Printer-friendly page

Culpeper's Rebellion

by Matt Stokes
Research Branch, NC Office of Archives & History

Related student activity guide from UNC-CH: Conflicts in North Carolina colonial history: Culpeper's RebellionA print portrait of Ashley-Cooper. It is grey and black on a beige page. He has a curly long hair and is wearing a fancy collar and metal armor. There is cherub with a shovel in the foreground.Culpeper’s Rebellion took place in 1677-1678 in Albemarle County (what is now Pasquotank County). The rebellion was in response a variety of complaints about the government, but arose primarily as a reaction to the Navigation Acts imposed on the colonies by England. At the time, North Carolina was ruled by eight Lords Proprietors. The government in North Carolina consisted of the following: the Governor; the Council, half of which was appointed by the Lords Proprietors; and an Assembly elected by popular vote. The Council was powerful while the Assembly was weak.

The people were unhappy with the government. The Proprietors, who paid little heed to the increasing discontent, kept appointing deputies, and the people saw this as a way for the Proprietors to continue to limit the people’s privileges. With the passage in England of the Navigation Acts, resentment for the Proprietors grew. The Navigation Acts regulated the shipping of goods, and many of the acts passed imposed duties or taxes on items shipped between colonies.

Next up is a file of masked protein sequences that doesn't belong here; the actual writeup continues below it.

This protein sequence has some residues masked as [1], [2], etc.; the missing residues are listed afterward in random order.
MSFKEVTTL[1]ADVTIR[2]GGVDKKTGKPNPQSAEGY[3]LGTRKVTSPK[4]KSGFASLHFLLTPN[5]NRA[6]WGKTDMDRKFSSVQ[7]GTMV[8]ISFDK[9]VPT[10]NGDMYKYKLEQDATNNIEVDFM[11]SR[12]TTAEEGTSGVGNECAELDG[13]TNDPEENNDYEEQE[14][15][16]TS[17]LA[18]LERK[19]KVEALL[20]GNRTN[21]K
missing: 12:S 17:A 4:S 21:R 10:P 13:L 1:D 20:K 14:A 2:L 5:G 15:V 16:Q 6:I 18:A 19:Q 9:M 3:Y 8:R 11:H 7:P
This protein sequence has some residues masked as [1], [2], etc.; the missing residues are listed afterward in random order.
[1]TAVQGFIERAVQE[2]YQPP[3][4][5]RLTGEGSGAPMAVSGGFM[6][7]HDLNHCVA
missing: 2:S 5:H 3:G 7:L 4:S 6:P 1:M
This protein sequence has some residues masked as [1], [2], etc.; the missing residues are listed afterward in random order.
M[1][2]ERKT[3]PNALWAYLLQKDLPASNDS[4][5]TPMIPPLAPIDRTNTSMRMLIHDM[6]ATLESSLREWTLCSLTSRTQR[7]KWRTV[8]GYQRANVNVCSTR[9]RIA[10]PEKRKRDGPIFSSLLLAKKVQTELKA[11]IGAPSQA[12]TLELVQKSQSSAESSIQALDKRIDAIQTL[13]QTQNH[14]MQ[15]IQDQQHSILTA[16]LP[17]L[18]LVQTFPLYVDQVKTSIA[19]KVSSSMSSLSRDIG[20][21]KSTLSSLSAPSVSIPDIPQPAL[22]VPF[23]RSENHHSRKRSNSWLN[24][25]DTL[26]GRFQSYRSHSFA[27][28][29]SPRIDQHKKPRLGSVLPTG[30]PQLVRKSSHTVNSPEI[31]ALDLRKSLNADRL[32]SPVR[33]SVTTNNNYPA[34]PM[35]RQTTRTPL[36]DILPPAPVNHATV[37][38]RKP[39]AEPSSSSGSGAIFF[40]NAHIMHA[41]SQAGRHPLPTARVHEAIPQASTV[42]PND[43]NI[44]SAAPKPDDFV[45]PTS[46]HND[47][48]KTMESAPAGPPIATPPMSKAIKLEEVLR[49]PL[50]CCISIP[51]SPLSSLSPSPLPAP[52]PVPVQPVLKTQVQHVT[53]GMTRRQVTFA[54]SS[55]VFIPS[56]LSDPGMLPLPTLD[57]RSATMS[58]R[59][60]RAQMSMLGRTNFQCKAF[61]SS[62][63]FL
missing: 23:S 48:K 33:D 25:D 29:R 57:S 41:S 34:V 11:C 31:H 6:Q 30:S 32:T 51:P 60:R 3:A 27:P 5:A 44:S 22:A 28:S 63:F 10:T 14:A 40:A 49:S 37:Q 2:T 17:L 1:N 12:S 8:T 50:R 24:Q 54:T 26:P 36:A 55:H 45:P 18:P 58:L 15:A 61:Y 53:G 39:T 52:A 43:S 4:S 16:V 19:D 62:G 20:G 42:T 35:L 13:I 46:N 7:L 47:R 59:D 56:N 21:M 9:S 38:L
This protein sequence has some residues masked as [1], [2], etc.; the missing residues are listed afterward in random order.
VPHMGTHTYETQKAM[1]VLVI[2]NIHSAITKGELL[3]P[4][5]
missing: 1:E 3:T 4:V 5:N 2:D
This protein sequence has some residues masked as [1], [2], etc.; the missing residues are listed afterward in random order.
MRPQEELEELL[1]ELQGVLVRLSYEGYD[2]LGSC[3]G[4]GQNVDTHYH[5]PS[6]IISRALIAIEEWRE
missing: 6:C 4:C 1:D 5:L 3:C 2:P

In 1672, Governor Peter Carteret traveled to England to try and convince the Proprietors that they should not enforce the new laws. His attempt failed. Tensions ran high between two factions that existed in Albemarle. The three opposition leaders were John Culpeper, John Jenkins, and George Durant. Thomas Miller, one of the supporters of the Proprietors, was appointed secretary and collector of the duties. He later became acting governor. He abused his power by tampering with local elections and imposing heavy fines on colonists.

Finally, the opposition had had enough. Durant, Culpeper, and some armed supporters captured and imprisoned Miller. They arrested other officials and eventually seized the reins of government. For two years, the colonists enjoyed peace and the government ran more smoothly. The Proprietors summoned Culpeper to England, where he was arrested and charged with treason. He was put on trial, but he was found not guilty, marking the end of the rebellion.

Educator Resources:

Grades 9-12: Life in Colonial North Carolina (Primary Source Sets):

References and additional resources:

Rankin, Hugh F. 1970. Upheaval in Albemarle; the story of Culpeper's Rebellion, 1675-1689. Raleigh, N.C., Carolina Charter Tercentenary Commission.

Mattie Erma E. Parker, “Legal Aspects of Culpeper’s Rebellion,” North Carolina Historical Review (April 1968): 111-127

Powell, William Stevens, and Jay Mazzocchi. 2006. Encyclopedia of North Carolina. Chapel Hill: University of North Carolina Press.

Elizabeth City & Pasquotank County website page on Culpeper’s Rebellion: